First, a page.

Figure 6. Triple space links, positive and negative centered, and their coloring.
Although the research focus here is on color handling, it should be mentioned that a triple space link with a yang node corresponds to a Y particle, which is predicted by the YY model, stable and not necessarily elementary, upper right part of Figure 6. All nuclear transmutations described by the YY model reserve the triple yang nodes, while triple yin nodes are recombined with quarks and other TSLs, see Figure 7: The shaded parts are all possible combinations on yin nodes.
Figure 7. All possible combinations for TSLs with yin nodes.
Based on these color assignments, the YY model is able to balance each complex atomic nucleus to white through colors and anti-colors and to form hadron aggregates.
6. Color Confinement within Complex Atomic Kernels
The YY model describes a complex atomic nucleus, e.g. the main proton isotope H2 (deuterium), by using TSL to combine its neutronhead (upper part with two down quarks), protonhead (lower right part with one down quark) and protonids (left and right parts, all up quarks), following the construction rules defined in the YY model (e.g. Internal Charge Balance ICB), Figure 8.
Figure 8. YY model description for atomic nucleus of deuterium.
By coloring all constructing parts (yang’s, yin’s and consequently PSLs and TSLs), by forcing tri-color compensation at each node (red green blue to white or ant-red anti-green anti-blue to white) and by forcing pairing color balancing (red anti-red, green anti-green or blue anti-blue), many special color aggregates may be derived. Figure 9 shows three examples of them.
Figure 9. Three samples of color confined aggregate states (CCAS) for a deuterium nucleus.
They are special because compensating all node colors will result the entire aggregate white. We call this combination “Color Confined Aggregate States CCAS”. Obviously, there are more such states beyond that showed in Figure 9. It is easy to obtain them by recombining the colors and by following the confinement requirement.
The introduction of the term CCAS is important in considering each atomic nucleus as a conceptual aggregate of a series of slightly different varied color distributions. At this stage of understanding, any CCAS can be considered as a state fixed by observing a quantum system that is determined by the uncertainty: One knows the three possible colors (red, green und blue) for a given PSL, but a certain color (e.g., green) is associated with a fixed state.
It must be possible to map the described coloring behavior of structures and states to the solution space resulting from the theories of symmetric and asymmetric groups, as well as of quantum fields. Further investigations of CCAS and its relation to the standard model are necessary.
Following the descriptions, more complex atomic kernels (tritium, helium and one of its isotope) are given for just one of their all possible CCASs.
Firstly, the proton isotope H3 (tritium) consists of one proton (one protonhead) and two neutrons (two neutronheads) as shown in Figure 10.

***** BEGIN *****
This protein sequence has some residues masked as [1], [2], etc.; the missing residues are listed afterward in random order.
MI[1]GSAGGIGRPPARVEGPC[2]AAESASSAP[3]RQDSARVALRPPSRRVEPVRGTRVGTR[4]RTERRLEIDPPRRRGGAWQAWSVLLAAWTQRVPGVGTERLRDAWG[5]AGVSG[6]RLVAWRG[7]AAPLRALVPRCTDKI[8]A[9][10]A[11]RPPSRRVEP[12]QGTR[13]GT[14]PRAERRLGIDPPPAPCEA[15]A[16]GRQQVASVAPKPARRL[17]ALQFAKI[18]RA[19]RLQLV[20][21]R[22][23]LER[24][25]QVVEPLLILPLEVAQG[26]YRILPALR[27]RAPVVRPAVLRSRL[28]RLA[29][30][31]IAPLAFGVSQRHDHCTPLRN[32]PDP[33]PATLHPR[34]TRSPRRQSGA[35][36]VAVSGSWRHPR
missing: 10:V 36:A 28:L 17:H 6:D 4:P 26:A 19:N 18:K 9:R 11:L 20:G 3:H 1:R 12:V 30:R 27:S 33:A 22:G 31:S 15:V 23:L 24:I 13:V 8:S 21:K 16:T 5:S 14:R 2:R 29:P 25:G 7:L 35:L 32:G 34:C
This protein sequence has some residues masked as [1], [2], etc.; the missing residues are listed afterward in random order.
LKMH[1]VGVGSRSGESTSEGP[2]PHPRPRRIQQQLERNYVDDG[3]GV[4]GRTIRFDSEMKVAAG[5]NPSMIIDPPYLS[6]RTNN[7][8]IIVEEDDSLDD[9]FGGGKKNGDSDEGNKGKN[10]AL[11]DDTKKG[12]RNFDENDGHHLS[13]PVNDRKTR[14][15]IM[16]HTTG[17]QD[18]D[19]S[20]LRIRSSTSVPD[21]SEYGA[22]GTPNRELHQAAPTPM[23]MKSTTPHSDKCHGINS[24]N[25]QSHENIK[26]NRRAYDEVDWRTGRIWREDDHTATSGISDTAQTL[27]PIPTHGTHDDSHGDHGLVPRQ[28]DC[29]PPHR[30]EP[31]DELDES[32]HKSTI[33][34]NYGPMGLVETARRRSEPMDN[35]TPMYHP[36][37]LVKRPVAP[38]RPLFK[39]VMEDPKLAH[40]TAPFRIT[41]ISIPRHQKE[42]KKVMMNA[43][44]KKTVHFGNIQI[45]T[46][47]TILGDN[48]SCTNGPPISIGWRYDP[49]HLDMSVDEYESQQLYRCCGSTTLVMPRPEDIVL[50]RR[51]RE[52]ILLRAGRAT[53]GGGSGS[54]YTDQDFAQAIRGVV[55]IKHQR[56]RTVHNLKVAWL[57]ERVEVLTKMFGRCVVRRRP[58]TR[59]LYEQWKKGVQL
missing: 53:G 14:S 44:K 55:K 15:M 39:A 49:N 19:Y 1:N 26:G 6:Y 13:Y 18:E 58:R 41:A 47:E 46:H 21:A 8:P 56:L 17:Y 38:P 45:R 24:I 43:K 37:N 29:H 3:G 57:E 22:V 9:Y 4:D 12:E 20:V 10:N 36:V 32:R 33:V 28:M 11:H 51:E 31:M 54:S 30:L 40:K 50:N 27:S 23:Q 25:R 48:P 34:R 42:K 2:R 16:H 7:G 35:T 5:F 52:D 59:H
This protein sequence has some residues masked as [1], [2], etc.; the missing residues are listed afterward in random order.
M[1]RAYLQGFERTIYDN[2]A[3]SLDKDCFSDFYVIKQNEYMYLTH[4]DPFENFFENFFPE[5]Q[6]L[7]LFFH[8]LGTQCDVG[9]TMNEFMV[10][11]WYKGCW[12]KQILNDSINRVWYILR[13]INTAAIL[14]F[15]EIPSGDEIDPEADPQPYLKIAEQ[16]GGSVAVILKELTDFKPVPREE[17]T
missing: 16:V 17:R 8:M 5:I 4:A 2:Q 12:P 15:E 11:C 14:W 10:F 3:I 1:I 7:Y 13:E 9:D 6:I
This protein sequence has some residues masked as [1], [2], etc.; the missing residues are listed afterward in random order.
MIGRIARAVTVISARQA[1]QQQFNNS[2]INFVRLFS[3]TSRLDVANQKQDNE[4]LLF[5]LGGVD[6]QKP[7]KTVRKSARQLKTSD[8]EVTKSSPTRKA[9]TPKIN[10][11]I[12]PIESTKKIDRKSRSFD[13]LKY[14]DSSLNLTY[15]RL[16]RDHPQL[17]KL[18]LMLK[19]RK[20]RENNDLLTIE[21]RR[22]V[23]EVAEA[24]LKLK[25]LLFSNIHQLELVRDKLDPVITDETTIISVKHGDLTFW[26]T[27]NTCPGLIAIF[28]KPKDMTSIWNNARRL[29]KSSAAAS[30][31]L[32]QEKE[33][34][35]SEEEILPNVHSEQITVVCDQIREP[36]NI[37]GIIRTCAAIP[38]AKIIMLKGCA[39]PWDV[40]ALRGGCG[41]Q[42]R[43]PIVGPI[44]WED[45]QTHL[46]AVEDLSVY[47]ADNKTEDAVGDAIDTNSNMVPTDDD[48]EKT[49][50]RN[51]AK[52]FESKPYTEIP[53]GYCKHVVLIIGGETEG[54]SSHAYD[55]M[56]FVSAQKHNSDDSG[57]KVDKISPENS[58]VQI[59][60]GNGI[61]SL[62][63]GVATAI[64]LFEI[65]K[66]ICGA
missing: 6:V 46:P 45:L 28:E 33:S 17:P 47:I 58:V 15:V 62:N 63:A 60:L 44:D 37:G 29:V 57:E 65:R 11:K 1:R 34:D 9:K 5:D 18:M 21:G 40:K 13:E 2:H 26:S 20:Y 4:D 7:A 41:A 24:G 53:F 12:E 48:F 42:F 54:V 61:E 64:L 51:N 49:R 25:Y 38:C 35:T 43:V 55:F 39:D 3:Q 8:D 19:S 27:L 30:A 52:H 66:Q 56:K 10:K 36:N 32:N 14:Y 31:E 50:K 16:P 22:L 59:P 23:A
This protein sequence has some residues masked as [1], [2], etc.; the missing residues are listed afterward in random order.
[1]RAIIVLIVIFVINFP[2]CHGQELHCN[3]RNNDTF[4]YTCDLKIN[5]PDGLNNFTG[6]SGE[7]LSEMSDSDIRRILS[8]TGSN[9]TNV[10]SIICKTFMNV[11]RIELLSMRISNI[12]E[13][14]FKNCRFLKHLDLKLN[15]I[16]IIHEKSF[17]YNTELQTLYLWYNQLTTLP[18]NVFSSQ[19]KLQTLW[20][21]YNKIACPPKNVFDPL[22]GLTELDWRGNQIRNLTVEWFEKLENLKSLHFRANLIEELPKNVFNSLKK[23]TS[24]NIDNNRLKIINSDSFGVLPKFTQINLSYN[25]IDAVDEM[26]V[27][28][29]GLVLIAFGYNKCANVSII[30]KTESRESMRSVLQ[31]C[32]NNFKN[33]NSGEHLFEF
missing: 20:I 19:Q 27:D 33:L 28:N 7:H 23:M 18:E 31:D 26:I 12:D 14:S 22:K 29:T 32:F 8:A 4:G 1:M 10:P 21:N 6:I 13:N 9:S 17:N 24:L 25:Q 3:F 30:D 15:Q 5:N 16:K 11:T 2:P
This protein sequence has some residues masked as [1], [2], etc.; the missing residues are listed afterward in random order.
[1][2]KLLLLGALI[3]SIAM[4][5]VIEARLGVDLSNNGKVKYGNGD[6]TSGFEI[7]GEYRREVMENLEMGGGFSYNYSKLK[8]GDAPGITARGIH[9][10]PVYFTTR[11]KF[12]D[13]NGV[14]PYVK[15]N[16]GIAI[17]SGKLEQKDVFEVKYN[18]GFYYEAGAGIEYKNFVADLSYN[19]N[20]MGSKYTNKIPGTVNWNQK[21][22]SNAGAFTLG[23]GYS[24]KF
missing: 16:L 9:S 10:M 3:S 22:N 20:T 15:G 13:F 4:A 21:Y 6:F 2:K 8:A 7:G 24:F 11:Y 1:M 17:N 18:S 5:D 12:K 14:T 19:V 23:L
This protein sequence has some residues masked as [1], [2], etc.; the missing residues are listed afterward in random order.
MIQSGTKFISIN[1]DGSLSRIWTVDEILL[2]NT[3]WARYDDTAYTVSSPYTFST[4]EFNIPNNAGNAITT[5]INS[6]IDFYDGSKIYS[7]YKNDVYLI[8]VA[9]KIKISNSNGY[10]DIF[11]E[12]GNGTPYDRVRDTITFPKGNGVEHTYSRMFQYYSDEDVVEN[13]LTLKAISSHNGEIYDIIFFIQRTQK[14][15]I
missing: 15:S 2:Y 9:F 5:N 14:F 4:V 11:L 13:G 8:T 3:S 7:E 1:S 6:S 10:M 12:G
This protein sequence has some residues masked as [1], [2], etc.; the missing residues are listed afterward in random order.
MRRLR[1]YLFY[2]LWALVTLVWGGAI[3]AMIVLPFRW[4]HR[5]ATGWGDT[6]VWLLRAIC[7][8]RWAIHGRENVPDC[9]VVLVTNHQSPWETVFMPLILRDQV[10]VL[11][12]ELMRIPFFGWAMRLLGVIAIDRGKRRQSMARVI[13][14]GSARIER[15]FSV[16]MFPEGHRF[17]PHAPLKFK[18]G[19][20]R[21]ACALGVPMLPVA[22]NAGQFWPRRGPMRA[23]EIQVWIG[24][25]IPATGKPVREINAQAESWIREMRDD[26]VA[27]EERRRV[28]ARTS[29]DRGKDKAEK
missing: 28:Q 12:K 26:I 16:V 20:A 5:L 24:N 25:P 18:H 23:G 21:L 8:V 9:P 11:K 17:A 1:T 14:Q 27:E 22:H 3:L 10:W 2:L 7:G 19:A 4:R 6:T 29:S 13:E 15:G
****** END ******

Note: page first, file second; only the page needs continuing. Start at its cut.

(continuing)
Figure 10. A color confined aggregate state (CCAS) for a tritium nucleus.
For the next, the helium He4 consists of two protons (two protonheads) and two neutrons (two neutronheads), Figure 11.
Figure 11. A color confined aggregate state (CCAS) for a helium nucleus.
Finally, the helium isotope He3 consists of two protons (two protonheads) and one neutron (one neutronhead) as shown in Figure 12.
Figure 12. A Color confined aggregate state (CCAS) for a helium isotope nucleus.
7. Interaction Mechanism by Colored PSLs
All states described before are “color confined” because all triple nodes (TSLs) are white and all paring space links (PSLs) are balanced. Now the aspect of interaction is considered: How the color of a quark is transmitted to another quark, i.e. the both quarks exchange their colors – this is illustrated by using the example of the deuterium nucleus.
Figure 13 illustrates a change of state from “CCAS I” (color confined) to a new “Not Confined State A”: The upper right down quark (anti-red) and the linked PSL (anti-green) exchange their colors, so that this down quark becomes anti-green and the PSL receives the anti-red and is now charged to a pair of green anti-red.
Figure 13. Change of state by swapping the colors of a down quark and the linked PSL.
This participating PSL is now “unbalanced” because it contains two different colors. Therefore, the whole aggregate is called “not confined”.
The next change of state is from “Not Confined State A” to “Not Confined State B”, Figure 14: The unbalanced PSL (green ant-red) forces itself to balance by pulling the red color at the triple node and giving its green to the adjacent PSL, which loses its red.
Figure 14. Change of state by swapping the colors of green and red of two linked PSLs.
The first unbalanced PSL gets its color re-balanced and changed its color from original green to current red, whereas the second balanced PSL now becomes unbalanced (green anti-red). It is equivalent to a tumbling movement of the pair green anti-red alongside the PSL chain.
The further change of state from “Not Confined State B” to “CCAS II” (color confined) is done by swapping the anti-red of the unbalanced PSL and the anti-green of the down quark on the low part, Figure 15.
Figure 15. Change of state by swapping the colors of anti-green of down quark and anti-red of PSL.
The end effect of all these interactions is the color exchange of two down quarks, from the original anti-red anti-green to anti-green anti-red. All interactions are submitted by the green anti-red PSL, which runs along the structural chain by “tumbling”. The entire aggregate changed its state from “CCAS I” to “CCAS II”, with both color state confined.